Google has announced that Chrome will no longer support cookies as of 2023. Marketers that have historically relied on cookies to be able to reach their target audiences and measure success are panicking to be able to determine the next steps to avoid performance declines on their campaigns. Fortunately for Coegi, our team began anticipating this change years ago and has been transitioning towards people-based targeting signals versus a purely cookie-based approach. While there are still questions that remain unanswered, Coegi is confident that this transition will be seamless for our clients as we proactively work with our partners to identify the best solutions. We continue to prioritize premium placements, work with both identity and contextually-based data providers, and implement various A/B testing to fully understand the implications on targeting and measurement for your brands.
In the coming weeks, we will be releasing a series of content pieces that not only answer the high-level questions about the implications of a cookieless future but also provide insight into solutions that are available to continue to drive ROI from digital media investment.
When can we expect the cookie to be deprecated?
Similar to Apple’s rollout of the iOS 14 opt-in update, Google has been relatively vague with providing a timeline of when we can expect Chrome to no longer accept third-party cookies. In a general sense, we know it is expected to roll out in 2023. The Coegi team is working proactively to understand the future landscape and build upon our current solutions so the transition will be seamless.
How will this impact my audience targeting?
Addressability will not be eliminated, but it will inevitably not be as easy to have access to a vast variety of third-party segments. Instead, having deterministic identity-based solutions, first and second-party data and a robust contextual play are all going to be critical moving forward. The major impact will be on retargeting, which is necessitated by 3rd party cookies in most instances.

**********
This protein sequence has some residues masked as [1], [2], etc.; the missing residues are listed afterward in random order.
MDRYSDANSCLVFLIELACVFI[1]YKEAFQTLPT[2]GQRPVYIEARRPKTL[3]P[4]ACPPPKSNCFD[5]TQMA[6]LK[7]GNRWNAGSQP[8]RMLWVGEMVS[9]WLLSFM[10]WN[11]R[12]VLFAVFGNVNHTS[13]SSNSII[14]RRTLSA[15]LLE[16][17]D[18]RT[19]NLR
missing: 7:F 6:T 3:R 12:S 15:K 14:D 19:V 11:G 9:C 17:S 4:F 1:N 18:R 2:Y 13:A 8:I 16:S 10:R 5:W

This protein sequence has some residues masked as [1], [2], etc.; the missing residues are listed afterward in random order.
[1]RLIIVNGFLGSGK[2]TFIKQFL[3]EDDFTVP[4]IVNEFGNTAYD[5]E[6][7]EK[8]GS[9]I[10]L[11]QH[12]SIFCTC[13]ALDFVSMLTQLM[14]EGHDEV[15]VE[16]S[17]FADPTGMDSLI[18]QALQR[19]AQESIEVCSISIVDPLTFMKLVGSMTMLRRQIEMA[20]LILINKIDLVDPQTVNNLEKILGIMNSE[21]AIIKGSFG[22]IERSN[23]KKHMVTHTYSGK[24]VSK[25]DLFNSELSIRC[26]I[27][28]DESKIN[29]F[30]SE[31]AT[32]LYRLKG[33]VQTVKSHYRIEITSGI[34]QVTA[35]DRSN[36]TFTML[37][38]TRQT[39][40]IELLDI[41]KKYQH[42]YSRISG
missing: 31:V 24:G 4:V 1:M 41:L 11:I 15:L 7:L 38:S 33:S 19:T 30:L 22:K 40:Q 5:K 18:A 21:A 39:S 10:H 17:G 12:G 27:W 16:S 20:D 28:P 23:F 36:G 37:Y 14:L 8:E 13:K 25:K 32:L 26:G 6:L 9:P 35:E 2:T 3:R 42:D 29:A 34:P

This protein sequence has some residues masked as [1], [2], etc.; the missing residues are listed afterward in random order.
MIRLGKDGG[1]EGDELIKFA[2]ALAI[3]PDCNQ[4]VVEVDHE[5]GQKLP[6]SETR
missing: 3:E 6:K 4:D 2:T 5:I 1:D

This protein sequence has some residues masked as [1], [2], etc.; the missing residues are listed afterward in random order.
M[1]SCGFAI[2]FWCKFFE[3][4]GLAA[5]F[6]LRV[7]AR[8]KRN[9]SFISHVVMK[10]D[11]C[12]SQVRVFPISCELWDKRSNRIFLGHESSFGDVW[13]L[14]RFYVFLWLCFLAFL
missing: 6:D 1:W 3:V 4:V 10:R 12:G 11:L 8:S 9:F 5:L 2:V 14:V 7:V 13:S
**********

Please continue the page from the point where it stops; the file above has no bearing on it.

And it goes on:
Many publishers and technology partners are working together to be able to produce Unified ID 2.0, which will be an open-source solution built with hashed and encrypted email addresses across the web where a user has logged in. That being said, there are several other data providers who are working or currently have their own solutions that are able to be used to have 1:1 targeting without encroaching on privacy issues. Some of these partners include Liveramp, Wiland, MediaOcean, Amazon, Roundel, and Semcasting. We will provide more detail on what these providers offer in future content.
First and second-party data (which is owned by publishers) will be central to an effective digital market strategy in a post-cookie environment. The companies that are poised for success here have been building deterministic identity graphs for years not only based on logins and emails but also devices, purchase information and phone numbers. Key players in this space include Liveramp, Eyeota, Oracle, Nielsen, and Adstra.
Finally, contextual targeting does not rely on cookies and provides brands with a strong opportunity to be able to generate increased brand awareness when done strategically. As an additional benefit, the cost of contextual advertising tends to be substantially lower than addressable impressions as data is not layered on, though this is impacted by whether the approach is through a whitelist or a private marketplace deal.
Will we be able to do remarketing through a pixel?
Any pixel not owned by the owner of the website domain is considered a third-party pixel. Unified ID 2.0 that is being worked on by Prebid will allow for email-based conversion tracking in instances where an email address is captured by the advertiser, such as a purchase or download, but we don’t yet know the impact on reach in the buying platform.